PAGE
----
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Jeff Samardzija chose wisely


Jeff Samardzija was a two-sport star and would’ve been taken early in the NFL draft if he stuck with football at Notre Dame. The Cubs drafted him, though, and paid him handsomely to give up football. The rest is Cubs/A’s/White Sox/Giants history.

Jon Morosi of spoke with Samardzija recently, and he reflected on choosing baseball over football. Specifically, he reflected on the fact that almost everyone from the draft class he would’ve been in are either out of the NFL or soon will be, while he’s under contract for three more years at $18 million per and could, theoretically, pitch way longer than that:

“Marcedes Lewis,” Samardzija said of the Jacksonville Jaguars tight end. “[Brian] Cushing — I played against him. … Clay Matthews … Donte Whitner — I loved playing against him at Ohio State. Arian Foster was another guy. He’s done.

“They’re all done. Or if they’re still there, they’re on their way out. And I just signed my new deal. … Knock on wood, my body’s not telling me, ‘Hey, you can’t do this.'”

He has a lot of interesting things to say about football, which was far more of a focus for him growing up than baseball was. Most entertainingly, he talks about how he still — after a ten-year big league career in which he’s already made over $60 million and is still going strong — gets people telling him he was dumb to pick baseball over football.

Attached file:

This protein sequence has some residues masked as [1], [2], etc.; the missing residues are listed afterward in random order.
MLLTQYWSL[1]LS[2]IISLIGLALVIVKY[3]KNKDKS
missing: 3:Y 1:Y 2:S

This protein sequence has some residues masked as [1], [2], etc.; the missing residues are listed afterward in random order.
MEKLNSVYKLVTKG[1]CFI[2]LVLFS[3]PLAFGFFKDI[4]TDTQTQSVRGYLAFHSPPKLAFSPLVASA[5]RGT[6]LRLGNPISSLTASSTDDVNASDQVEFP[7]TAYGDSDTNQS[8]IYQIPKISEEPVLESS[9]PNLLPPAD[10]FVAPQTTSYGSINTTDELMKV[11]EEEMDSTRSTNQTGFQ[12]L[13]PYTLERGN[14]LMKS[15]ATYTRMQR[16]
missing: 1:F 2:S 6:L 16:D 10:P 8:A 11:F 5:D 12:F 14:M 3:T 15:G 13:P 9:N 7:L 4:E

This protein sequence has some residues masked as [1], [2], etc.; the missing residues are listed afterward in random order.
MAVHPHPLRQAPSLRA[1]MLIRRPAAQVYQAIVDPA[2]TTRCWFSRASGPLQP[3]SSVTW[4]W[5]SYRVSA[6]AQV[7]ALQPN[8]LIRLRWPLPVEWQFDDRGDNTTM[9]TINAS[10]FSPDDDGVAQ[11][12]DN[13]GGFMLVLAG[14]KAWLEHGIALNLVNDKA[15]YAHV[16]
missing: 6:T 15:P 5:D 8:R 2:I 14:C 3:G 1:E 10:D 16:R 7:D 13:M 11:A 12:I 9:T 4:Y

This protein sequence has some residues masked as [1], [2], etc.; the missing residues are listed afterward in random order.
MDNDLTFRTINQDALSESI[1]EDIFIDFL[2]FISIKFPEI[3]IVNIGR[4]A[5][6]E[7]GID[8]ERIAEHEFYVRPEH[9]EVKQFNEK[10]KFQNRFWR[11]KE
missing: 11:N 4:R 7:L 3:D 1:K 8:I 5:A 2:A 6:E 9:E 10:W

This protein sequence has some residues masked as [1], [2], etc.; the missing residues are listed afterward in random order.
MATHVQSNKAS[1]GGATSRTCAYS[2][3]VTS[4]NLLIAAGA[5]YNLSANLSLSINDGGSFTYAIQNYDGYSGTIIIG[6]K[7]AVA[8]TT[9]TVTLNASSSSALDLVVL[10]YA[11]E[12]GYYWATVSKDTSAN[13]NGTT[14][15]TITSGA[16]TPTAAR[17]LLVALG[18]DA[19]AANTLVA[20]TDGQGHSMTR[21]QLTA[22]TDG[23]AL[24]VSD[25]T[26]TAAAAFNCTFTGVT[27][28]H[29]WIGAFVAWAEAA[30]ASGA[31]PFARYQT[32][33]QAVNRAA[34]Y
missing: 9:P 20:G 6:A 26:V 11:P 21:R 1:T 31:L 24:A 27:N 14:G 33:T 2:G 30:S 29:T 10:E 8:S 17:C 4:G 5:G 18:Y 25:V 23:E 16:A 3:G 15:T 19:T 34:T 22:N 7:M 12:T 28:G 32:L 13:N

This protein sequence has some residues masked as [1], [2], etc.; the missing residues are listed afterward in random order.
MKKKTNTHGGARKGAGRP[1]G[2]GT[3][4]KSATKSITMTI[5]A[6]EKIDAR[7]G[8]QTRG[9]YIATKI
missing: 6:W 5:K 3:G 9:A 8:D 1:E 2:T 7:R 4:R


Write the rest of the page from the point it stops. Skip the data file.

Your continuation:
Go read the article to hear his response to that. It’s not totally based on the money, and it makes a lot of sense.

Daniel Murphy will miss the start of the season

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Daniel Murphy said today that he will not be ready for Opening Day and will start the year on the disabled list.

Murphy had microfracture knee surgery last October. While he has been able to take batting practice and field ground balls, his lateral movement is still limited. In his absence — which is not expected to last past mid-April or so — Howie Kendrick will get the bulk of the playing time at second base.

Murphy hit .322/.384/.543, smacked 23 homers and knocked in 93 RBI in 2017.